- Associated Press - Friday, July 11, 2014

LINCOLN, Neb. (AP) - Nebraska’s surging economy will slow enough this year for the rest of the nation to catch up, a state business council said in a report released Friday.

The Nebraska Business Forecast Council predicts the U.S. economy as a whole will outpace Nebraska’s for the remaining months of 2014. Nebraska has enjoyed strong growth in farming and home construction in recent years.

The council says Nebraska will see stable farm income and relatively small increases in non-farm employment and income. The U.S. economy is expected to grow by more than 3 percent before the end of the year before moderating in 2015 and 2016.

“This partly reflects slower underlying population growth and partly reflects that Nebraska’s labor market is stronger and less in need of recovery,” said University of Nebraska-Lincoln economist Eric Thompson, the director of the university’s Bureau of Business Research.

Income growth should remain strong enough that Nebraska can maintain its advantage in per-capita personal income, according to the report. Nebraska’s per-capita income was 3.3 percent higher than the rest of the nation’s in 2013, the report said.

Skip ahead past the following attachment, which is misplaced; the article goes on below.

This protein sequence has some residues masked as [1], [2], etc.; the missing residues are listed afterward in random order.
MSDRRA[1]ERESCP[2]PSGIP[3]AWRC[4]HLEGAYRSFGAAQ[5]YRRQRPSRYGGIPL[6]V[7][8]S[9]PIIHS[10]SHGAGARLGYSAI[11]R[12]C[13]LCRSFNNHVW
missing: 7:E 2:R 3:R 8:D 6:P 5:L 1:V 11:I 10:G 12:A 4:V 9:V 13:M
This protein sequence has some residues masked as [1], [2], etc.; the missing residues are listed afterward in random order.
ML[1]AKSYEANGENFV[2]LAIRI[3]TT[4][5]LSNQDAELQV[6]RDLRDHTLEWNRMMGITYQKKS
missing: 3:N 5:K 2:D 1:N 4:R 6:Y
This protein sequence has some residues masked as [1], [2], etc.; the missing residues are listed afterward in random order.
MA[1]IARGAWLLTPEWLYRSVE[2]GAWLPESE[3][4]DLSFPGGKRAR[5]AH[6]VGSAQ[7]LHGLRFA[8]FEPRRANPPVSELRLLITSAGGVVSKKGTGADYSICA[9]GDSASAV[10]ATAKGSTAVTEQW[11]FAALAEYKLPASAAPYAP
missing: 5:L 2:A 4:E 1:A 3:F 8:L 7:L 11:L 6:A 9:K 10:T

Crop prices rose early this year but remain significantly lower than the records seen in 2012. As a result, crop prices are high enough to provide significant returns growers while allowing livestock producers to remain profitable.

Farm income levels should forestall any major declines in the price of farmland, according to the report. In addition, the recovery in home construction has helped add more than 3,000 jobs to the construction sector since 2011. The job growth is expected to continue, though at a slower pace. State and local governments are expected to set more money aside for road construction.

Nebraska will also continue to face a shortage of skilled workers for manufacturing jobs at prevailing wages.


Online: https://www.bbr.unl.edu

Copyright © 2019 The Washington Times, LLC.

The Washington Times Comment Policy

The Washington Times welcomes your comments on Spot.im, our third-party provider. Please read our Comment Policy before commenting.


Click to Read More and View Comments

Click to Hide